Mother of Reeva Steenkamp reacts during the verdict in the trial of Olympic and Paralympic track star Pistorius at the North Gauteng High Court in PretoriaJune Steenkamp (R), mother of Reeva Steenkamp, reacts during the verdict in the trial of Olympic and Paralympic track star Oscar Pistorius (unseen) at the North Gauteng High Court in Pretoria September 12, 2014. REUTERS/Alon Skuy/Pool
JOHANNESBURG (Reuters) - The mother of slain model Reeva Steenkamp said on Wednesday she did not want retribution against South African Paralympian Oscar Pistorius, who was released into house arrest this week just under a year into his five-year jail term.
The disgraced track star, who was found guilty of culpable homicide for killing Steenkamp by firing four shots through a locked bathroom door, will be confined to his uncle Arnold's home in a suburb of the capital, Pretoria.
"I've got no feelings of revenge. I don't want to hurt him. He's already a disabled person," June Steenkamp said in her first comments since Pistorius' release late on Monday.
"I don't want him thrown in jail and be suffering ... that's not going to bring Reeva back. But in my heart I don't want revenge towards him, I'm past that," Steenkamp said on state broadcaster SABC at the launch of the Reeva Steenkamp Foundation at a school in the southern city of Port Elizabeth.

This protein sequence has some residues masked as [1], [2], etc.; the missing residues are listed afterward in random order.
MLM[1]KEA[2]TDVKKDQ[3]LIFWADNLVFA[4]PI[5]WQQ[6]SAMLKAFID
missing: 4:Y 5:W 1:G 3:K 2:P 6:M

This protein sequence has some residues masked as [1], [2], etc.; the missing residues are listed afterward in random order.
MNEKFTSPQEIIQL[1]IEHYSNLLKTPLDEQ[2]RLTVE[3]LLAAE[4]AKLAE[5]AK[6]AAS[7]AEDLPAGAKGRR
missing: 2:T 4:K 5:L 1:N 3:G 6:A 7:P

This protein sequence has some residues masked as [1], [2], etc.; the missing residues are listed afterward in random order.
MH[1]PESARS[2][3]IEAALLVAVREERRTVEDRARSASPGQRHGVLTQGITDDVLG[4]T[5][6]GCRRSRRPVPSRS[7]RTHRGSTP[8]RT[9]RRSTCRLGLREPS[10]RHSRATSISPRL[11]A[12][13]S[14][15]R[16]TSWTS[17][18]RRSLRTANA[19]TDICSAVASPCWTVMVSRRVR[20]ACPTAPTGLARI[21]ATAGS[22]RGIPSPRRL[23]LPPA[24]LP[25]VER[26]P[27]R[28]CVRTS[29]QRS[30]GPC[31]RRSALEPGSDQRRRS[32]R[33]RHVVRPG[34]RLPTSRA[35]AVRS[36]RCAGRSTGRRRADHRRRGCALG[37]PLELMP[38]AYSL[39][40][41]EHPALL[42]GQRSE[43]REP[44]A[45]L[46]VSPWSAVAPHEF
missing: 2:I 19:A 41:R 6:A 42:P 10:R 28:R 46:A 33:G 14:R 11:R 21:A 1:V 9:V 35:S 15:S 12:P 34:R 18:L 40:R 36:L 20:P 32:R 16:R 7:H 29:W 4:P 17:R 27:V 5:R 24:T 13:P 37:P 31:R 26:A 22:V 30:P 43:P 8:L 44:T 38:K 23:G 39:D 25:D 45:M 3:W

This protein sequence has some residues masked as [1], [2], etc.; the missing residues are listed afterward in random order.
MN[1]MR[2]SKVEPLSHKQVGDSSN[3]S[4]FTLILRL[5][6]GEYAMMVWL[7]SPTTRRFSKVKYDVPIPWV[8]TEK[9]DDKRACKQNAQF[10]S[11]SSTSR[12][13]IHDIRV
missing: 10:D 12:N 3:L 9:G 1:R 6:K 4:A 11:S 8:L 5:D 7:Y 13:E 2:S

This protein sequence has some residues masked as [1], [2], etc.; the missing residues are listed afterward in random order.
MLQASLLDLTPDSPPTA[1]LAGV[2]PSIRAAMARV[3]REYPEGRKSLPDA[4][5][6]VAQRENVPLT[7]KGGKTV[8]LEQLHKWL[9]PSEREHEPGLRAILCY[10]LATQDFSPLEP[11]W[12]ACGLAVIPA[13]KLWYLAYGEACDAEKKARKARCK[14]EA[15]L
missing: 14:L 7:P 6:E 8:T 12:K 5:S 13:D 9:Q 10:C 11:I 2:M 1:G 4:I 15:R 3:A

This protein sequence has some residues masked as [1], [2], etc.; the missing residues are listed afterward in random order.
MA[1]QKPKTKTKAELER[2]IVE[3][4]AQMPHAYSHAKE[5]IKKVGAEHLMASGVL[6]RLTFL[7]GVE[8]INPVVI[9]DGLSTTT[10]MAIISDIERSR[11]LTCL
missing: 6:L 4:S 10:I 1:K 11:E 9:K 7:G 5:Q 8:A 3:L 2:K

Steenkamp read a speech that Reeva had been due to deliver on the morning of Valentine's Day 2013, the day she was shot and killed by Pistorius, South Africa's double-amputee "Blade Runner".
"It's been a hard journey and it's going to go on until the day I die," Steenkamp said when asked how she was coping.
Pistorius family spokeswoman Anneliese Burgess said on Tuesday they were glad to have the athlete home and that he would observe his parole conditions closely.
The athlete still faces an appeal on Nov. 3 by prosecutors who argue that he should have been convicted of murder, not culpable homicide. Prosecutors say Pistorius must have known that the person behind the door could be killed.
The state will argue before five judges that the trial judge misinterpreted parts of the law. A murder conviction at the appeal hearing - which Pistorius is not obliged to attend - would result in a minimum sentence of 15 years in prison.
The judges could either reject the prosecution's appeal, order a retrial or convict Pistorius of murder themselves, legal experts say.
(Writing by James Macharia; Editing by Ed Cropley)